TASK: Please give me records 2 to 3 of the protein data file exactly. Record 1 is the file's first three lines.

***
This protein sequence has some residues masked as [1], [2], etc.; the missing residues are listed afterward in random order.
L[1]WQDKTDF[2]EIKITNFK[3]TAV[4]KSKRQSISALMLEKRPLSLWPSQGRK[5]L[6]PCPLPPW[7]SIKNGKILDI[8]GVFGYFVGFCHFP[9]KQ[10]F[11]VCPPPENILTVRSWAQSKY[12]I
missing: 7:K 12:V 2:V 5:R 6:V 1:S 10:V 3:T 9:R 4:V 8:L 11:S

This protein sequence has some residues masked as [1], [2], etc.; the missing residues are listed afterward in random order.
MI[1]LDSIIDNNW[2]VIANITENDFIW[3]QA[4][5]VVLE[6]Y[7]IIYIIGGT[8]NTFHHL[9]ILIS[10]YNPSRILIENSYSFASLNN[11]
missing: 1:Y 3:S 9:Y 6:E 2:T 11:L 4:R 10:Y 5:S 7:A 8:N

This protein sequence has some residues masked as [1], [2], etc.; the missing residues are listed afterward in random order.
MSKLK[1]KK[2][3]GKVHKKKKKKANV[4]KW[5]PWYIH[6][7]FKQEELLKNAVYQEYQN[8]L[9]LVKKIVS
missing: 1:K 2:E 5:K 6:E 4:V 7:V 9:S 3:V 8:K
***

This protein sequence has some residues masked as [1], [2], etc.; the missing residues are listed afterward in random order.
MI[1]LDSIIDNNW[2]VIANITENDFIW[3]QA[4][5]VVLE[6]Y[7]IIYIIGGT[8]NTFHHL[9]ILIS[10]YNPSRILIENSYSFASLNN[11]
missing: 1:Y 3:S 9:Y 6:E 2:T 11:L 4:R 10:Y 5:S 7:A 8:N

This protein sequence has some residues masked as [1], [2], etc.; the missing residues are listed afterward in random order.
MSKLK[1]KK[2][3]GKVHKKKKKKANV[4]KW[5]PWYIH[6][7]FKQEELLKNAVYQEYQN[8]L[9]LVKKIVS
missing: 1:K 2:E 5:K 6:E 4:V 7:V 9:S 3:V 8:K